A survey, six key informant interviews and two focus groups were used to develop the findings.

The Survey

The survey focuses on four themes: quality of care, financial access, language access, and transportation. The survey instrument was two pages and was available in English, Spanish and Mandarin. The surveyors collected 136 surveys from people of color, those who checked off at least one of the following ethnicities: African/African-American, American Indian/Alaska Native, Asian/Pacific Islander, Latino, and Middle Eastern/South Asian.

All surveys were collected in Bellevue, and within seven miles of the city’s downtown. Sites for survey collection were selected based on likely aggregation of people of color/immigrants. These sites included, but were not limited to, churches, hospitals, clinics, food banks, apartment complexes, malls, public parks, and organizations serving people of color and immigrants. In some cases, respondents completed the survey on their own. In other cases, survey collectors interviewed respondents and completed the survey based on their responses. The survey form also asked respondents if they were willing to be contacted for a follow-up key informant interview.

Key Informant Interviews

Six key informant interviews were conducted to gain more in-depth responses to the questions raised in the survey. Those agreeing to a follow-up interview were selected if they reported difficulties accessing health care on the Eastside. The interviews were conducted at key informants’ homes and consisted both of questions relating to health status, experiences in the clinical setting, family life and

job status. The key informants ranged in age from 20 to 64. Most were women. They include interviewees who are Latino, Middle Eastern and African-American, respectively. The results of these interviews are included as “sidebars” in our full report.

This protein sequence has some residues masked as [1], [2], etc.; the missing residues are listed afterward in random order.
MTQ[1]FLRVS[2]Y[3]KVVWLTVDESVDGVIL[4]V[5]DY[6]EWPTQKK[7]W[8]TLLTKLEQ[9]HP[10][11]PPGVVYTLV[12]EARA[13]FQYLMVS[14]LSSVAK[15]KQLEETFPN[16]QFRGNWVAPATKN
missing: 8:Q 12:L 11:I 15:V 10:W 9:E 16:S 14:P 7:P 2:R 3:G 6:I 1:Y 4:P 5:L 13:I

Focus Groups

The two focus groups included Latino participants and were conducted in Spanish. The first focus group was held in a community center in Bellevue. It included five participants, all women with children. The second focus group was held in the home of a community member and was attended by ten members of a church in the Bellevue/Redmond area.

Next Steps

As rules and policies are written to implement and enact the Patient Protection and Affordable Care Act (PPACA) in states and in Washington, DC, people of color have much at stake. Washington CAN! is building on the findings of this study to push for specific policies that improve health outcomes for communities of color, such as language access services in medical settings, better data collection by race and ethnicity, funding for Indian Health Services, and defending vital health coverage programs that are facing budget cuts. These advocacy and organizing efforts continue, but have already demonstrated some success. For example, in 2010, Washington CAN! was at the forefront of a successful effort to eliminate the wasteful brokerage system for medical interpreters and improve the quality and availability of interpreter services in the state.

For further information, and to obtain a copy of the full report, contact Will Pittz at Washington CAN!,